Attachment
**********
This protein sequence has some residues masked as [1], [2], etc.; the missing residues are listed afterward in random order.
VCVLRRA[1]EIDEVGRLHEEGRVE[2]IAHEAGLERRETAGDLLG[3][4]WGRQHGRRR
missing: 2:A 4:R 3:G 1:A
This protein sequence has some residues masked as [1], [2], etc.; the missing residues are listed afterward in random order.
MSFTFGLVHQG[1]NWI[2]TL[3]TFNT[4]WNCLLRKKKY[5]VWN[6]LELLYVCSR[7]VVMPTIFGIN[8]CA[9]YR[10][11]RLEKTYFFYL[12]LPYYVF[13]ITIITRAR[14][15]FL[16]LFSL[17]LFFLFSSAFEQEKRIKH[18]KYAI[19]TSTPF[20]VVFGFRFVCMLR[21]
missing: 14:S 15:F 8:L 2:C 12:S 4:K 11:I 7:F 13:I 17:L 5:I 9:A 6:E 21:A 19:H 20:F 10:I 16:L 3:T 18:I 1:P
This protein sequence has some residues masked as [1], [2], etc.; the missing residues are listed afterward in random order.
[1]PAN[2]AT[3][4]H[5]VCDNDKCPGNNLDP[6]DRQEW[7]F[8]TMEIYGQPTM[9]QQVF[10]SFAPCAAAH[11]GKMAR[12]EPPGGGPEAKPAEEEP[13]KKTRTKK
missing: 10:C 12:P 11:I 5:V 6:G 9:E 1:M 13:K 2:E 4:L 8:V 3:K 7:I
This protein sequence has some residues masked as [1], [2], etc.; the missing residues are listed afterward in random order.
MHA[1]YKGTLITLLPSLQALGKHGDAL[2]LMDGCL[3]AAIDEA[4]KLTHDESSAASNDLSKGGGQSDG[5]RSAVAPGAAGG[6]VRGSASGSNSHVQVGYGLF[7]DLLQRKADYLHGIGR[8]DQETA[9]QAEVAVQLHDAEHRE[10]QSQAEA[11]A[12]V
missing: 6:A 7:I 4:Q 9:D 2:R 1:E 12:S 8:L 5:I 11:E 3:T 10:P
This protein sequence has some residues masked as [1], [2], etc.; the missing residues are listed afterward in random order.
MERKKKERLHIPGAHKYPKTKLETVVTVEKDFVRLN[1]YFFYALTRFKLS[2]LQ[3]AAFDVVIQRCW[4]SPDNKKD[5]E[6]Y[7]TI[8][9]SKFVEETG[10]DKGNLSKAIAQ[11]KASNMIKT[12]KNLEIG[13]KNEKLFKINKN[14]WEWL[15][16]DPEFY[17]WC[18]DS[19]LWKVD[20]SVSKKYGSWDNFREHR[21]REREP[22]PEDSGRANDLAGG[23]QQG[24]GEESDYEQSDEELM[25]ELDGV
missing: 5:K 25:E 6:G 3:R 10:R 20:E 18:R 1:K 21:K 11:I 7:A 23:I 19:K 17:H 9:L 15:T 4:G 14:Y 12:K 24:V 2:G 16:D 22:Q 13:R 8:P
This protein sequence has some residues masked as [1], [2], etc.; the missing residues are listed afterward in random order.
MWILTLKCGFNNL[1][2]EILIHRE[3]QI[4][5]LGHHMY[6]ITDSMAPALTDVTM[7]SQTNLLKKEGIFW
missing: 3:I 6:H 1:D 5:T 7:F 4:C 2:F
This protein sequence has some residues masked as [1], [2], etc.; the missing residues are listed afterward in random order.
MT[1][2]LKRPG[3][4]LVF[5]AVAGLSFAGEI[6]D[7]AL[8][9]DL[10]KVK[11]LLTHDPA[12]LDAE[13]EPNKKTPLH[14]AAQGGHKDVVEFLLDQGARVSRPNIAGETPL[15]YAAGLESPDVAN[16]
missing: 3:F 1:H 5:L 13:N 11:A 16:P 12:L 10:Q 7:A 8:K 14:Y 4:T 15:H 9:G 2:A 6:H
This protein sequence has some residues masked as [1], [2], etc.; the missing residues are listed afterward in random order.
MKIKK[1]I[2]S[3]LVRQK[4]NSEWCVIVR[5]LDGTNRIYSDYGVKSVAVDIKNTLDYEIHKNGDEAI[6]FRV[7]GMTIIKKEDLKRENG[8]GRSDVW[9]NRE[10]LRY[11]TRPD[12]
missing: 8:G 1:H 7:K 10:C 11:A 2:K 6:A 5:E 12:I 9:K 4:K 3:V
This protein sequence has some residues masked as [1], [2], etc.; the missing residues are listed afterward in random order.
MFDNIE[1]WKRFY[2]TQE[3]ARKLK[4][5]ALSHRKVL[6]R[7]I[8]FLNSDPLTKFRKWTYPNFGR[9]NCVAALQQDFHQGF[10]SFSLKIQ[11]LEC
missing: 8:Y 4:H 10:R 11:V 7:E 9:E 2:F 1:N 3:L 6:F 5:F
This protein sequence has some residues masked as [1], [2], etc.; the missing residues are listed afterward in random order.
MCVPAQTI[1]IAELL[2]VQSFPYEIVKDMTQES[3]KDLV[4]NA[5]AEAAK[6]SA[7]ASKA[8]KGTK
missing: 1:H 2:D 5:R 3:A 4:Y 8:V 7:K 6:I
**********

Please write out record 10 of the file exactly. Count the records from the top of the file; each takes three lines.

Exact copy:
This protein sequence has some residues masked as [1], [2], etc.; the missing residues are listed afterward in random order.
MCVPAQTI[1]IAELL[2]VQSFPYEIVKDMTQES[3]KDLV[4]NA[5]AEAAK[6]SA[7]ASKA[8]KGTK
missing: 1:H 2:D 5:R 3:A 4:Y 8:V 7:K 6:I